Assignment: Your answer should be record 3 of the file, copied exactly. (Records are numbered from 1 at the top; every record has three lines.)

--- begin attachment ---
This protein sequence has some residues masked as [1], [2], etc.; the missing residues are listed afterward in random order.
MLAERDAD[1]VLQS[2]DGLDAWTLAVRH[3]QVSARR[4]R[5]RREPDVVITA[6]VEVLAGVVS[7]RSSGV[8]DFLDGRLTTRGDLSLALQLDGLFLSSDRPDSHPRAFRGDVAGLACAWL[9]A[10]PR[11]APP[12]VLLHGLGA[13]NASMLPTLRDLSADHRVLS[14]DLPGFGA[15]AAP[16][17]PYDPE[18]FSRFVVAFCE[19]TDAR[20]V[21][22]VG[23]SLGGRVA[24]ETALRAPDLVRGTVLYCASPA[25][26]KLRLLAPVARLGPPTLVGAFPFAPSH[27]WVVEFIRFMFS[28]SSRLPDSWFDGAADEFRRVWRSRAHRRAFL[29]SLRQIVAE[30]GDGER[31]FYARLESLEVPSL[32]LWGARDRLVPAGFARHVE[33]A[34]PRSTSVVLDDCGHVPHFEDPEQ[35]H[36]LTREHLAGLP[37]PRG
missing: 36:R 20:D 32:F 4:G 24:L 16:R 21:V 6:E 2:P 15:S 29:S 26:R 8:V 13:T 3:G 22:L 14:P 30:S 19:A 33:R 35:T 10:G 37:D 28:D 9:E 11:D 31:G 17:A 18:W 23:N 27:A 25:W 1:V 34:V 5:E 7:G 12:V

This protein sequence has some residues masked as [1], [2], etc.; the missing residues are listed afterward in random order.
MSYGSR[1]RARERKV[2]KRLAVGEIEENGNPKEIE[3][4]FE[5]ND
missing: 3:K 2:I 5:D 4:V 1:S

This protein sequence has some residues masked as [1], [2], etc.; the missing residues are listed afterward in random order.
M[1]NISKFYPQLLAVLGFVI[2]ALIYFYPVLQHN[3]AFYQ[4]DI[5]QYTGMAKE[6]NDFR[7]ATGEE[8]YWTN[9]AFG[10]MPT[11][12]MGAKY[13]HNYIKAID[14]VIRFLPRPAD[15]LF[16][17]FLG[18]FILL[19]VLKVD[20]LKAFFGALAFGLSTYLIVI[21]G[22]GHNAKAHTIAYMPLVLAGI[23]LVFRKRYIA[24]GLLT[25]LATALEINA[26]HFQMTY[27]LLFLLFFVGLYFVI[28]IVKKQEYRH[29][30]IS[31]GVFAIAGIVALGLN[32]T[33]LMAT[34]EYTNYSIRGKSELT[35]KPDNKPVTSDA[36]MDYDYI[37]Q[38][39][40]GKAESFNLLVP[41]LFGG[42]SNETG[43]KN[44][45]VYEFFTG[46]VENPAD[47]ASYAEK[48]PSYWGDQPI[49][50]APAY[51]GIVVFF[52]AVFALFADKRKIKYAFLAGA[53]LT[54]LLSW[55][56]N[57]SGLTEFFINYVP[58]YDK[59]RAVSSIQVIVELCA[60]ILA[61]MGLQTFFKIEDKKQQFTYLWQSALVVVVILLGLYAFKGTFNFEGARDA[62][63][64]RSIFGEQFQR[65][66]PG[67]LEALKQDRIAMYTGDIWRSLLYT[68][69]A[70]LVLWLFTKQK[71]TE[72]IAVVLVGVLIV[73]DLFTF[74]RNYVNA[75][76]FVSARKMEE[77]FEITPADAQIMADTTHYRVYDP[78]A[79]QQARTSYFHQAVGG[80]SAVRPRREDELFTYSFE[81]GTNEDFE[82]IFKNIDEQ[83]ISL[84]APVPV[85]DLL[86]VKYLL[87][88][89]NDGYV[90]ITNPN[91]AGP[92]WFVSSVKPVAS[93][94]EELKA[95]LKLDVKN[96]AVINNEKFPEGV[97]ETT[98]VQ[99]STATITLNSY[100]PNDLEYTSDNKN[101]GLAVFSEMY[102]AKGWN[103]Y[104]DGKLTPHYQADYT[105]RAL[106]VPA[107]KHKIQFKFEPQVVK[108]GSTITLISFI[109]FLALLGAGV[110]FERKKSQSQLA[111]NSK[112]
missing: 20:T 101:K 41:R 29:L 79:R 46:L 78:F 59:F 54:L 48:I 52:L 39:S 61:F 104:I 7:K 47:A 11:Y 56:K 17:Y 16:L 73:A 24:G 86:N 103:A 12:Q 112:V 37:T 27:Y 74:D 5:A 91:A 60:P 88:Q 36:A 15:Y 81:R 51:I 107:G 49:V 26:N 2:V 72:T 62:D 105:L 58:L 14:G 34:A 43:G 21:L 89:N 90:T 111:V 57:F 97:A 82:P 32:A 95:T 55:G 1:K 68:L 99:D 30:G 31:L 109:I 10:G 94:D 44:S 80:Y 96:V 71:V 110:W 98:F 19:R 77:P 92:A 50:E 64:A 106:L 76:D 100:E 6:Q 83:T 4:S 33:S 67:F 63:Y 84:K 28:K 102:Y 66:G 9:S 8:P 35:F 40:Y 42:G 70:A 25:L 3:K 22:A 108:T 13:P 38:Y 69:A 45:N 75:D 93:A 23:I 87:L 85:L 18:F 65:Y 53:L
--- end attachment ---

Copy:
This protein sequence has some residues masked as [1], [2], etc.; the missing residues are listed afterward in random order.
M[1]NISKFYPQLLAVLGFVI[2]ALIYFYPVLQHN[3]AFYQ[4]DI[5]QYTGMAKE[6]NDFR[7]ATGEE[8]YWTN[9]AFG[10]MPT[11][12]MGAKY[13]HNYIKAID[14]VIRFLPRPAD[15]LF[16][17]FLG[18]FILL[19]VLKVD[20]LKAFFGALAFGLSTYLIVI[21]G[22]GHNAKAHTIAYMPLVLAGI[23]LVFRKRYIA[24]GLLT[25]LATALEINA[26]HFQMTY[27]LLFLLFFVGLYFVI[28]IVKKQEYRH[29][30]IS[31]GVFAIAGIVALGLN[32]T[33]LMAT[34]EYTNYSIRGKSELT[35]KPDNKPVTSDA[36]MDYDYI[37]Q[38][39][40]GKAESFNLLVP[41]LFGG[42]SNETG[43]KN[44][45]VYEFFTG[46]VENPAD[47]ASYAEK[48]PSYWGDQPI[49][50]APAY[51]GIVVFF[52]AVFALFADKRKIKYAFLAGA[53]LT[54]LLSW[55][56]N[57]SGLTEFFINYVP[58]YDK[59]RAVSSIQVIVELCA[60]ILA[61]MGLQTFFKIEDKKQQFTYLWQSALVVVVILLGLYAFKGTFNFEGARDA[62][63][64]RSIFGEQFQR[65][66]PG[67]LEALKQDRIAMYTGDIWRSLLYT[68][69]A[70]LVLWLFTKQK[71]TE[72]IAVVLVGVLIV[73]DLFTF[74]RNYVNA[75][76]FVSARKMEE[77]FEITPADAQIMADTTHYRVYDP[78]A[79]QQARTSYFHQAVGG[80]SAVRPRREDELFTYSFE[81]GTNEDFE[82]IFKNIDEQ[83]ISL[84]APVPV[85]DLL[86]VKYLL[87][88][89]NDGYV[90]ITNPN[91]AGP[92]WFVSSVKPVAS[93][94]EELKA[95]LKLDVKN[96]AVINNEKFPEGV[97]ETT[98]VQ[99]STATITLNSY[100]PNDLEYTSDNKN[101]GLAVFSEMY[102]AKGWN[103]Y[104]DGKLTPHYQADYT[105]RAL[106]VPA[107]KHKIQFKFEPQVVK[108]GSTITLISFI[109]FLALLGAGV[110]FERKKSQSQLA[111]NSK[112]
missing: 20:T 101:K 41:R 29:L 79:R 46:L 78:F 59:F 54:L 48:I 52:L 39:S 61:F 104:I 7:K 47:A 11:Y 56:K 17:Y 16:L 73:A 24:G 86:N 103:A 12:Q 112:V 37:T 27:Y 74:D 5:A 91:A 60:P 88:Q 36:A 15:Y 81:R 51:I 107:G 49:V 26:N 2:V 72:T 62:D 105:L 58:L 14:G 34:A 43:G 21:L 89:N 90:T 111:V 57:F 97:A 82:P 32:A 95:T 55:G 1:K 68:L 99:D 30:G 31:L 109:I 10:G 94:D 44:S 80:Y 96:V 71:V 110:W 98:F 19:R 77:P 92:A 50:E 64:A 106:L 76:D 100:E 6:Q 83:T 4:S 33:S 67:F 63:Y 84:K 28:K 102:Y 66:G 9:S 8:P 35:F 40:Y 42:G 70:A 25:L 3:K 22:A 108:T 13:P 38:Y 69:A 45:N 75:D 93:A 23:I 87:L 85:L 18:F 65:Y 53:L